The legate’s interference put enormous pressure on the English prelates who had thrown in their lot with Montfort. With the threat of excommunication hanging over their heads, they went back and forth across the channel with overtures for a permanent settlement, but to no avail. The legate was still implacably hostile when he was forced to return to Rome upon the death of the pope in October. Elected the new pope, he continued his rant against Simon from the Holy See, calling him and his family “pestilence”. In an effort to demonstrate their independence, the bishops demanded and received redress for the losses they had incurred during the war, some of it notably at the hands of Gilbert de Clare. His men had wreaked havoc wherever they went, including slaughtering the Jews of Canterbury. The royalists had been equally depraved in their march through farms and hamlets, and the widespread disorder posed the greatest threat to the provisional government. Henry had always made it a point of pride that England enjoyed nearly fifty years of peace under his rule. Now he was a captive, reluctantly putting his seal to the decrees and ordinances placed before him as Montfort attempted to stabilize the situation. But the majority of magnates, none too pleased at being dictated to by one of their own, remained aloof or hostile. Clare grew disaffected when Simon thwarted his claim to Richard as a hostage, and more so when his insistence on Edward’s release was vetoed. He especially looked amiss at all the power and property Simon was concentrating in the hands of his family. Gilbert felt cheated out of the spoils, and slighted that he, the earl of Gloucester, should be marginalized in favor of the Montfort sons. “It’s ridiculous,” Clare declared, “that this alien should presume to subjugate the whole kingdom.” By reminding one and all that the government was in the hands of an alien, who he claimed was garrisoning royal castles with other aliens, Gilbert was attempting to promote himself as the true defender of the Provisions.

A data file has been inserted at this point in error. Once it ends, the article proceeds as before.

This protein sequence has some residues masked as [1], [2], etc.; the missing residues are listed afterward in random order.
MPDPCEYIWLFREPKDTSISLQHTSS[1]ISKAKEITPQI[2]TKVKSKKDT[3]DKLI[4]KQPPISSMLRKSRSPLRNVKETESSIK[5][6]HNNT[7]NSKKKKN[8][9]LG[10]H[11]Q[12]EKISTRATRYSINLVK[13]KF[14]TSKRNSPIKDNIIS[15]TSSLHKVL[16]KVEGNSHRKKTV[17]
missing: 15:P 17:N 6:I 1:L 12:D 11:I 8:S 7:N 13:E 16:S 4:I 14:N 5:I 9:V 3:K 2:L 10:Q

A truce was to be observed during the course of arbitration. Henry being Henry, he ordered Roger Mortimer, an exceedingly violent man even for a marcher baron, to attack Simon’s manors in the hope of preventing his adversary from attending the proceedings in person. He knew the reformist side hinged on Montfort’s powers of persuasion and his friendship with Louis. In the end, all it took was a hole in the ground. While heading south for Dover, Montfort suffered a broken leg when his horse stumbled and fell. Forced to stay behind, he was no doubt confident the king of France would still rule close to his original affirmation of the Provisions. Louis, however, stunned everyone by completely nullifying them in his Mise of Amiens issued on 23 January 1264. Acting “unmindful of his own honour,” in the words of one chronicler, he declared that Henry had the right to appoint any official he saw fit, whether native-born or not. He tried to evade responsibility by insisting that the pope had nullified the Provisions first, then hedged by assuring the people of England that Magna Carta was in no way affected by his ruling. Sworn to abide by the award, Simon and his associates justified their continuing resistance by arguing that the Provisions were founded on the principles of Magna Carta. Louis’ betrayal, which was variously attributed to bribes, nagging or some concerted action with the papacy, rankled deeply. “Though all may forswear me, I will stand firm with my sons in the just cause to which my faith is pledged,” Simon proclaimed, adding gloomily that of all the lands he had been to, never had he met with more treachery than in England. But he did get some help when Gilbert de Clare finally decided to join forces with him and London remained firmly committed to the reformist cause. Civil war was now inevitable.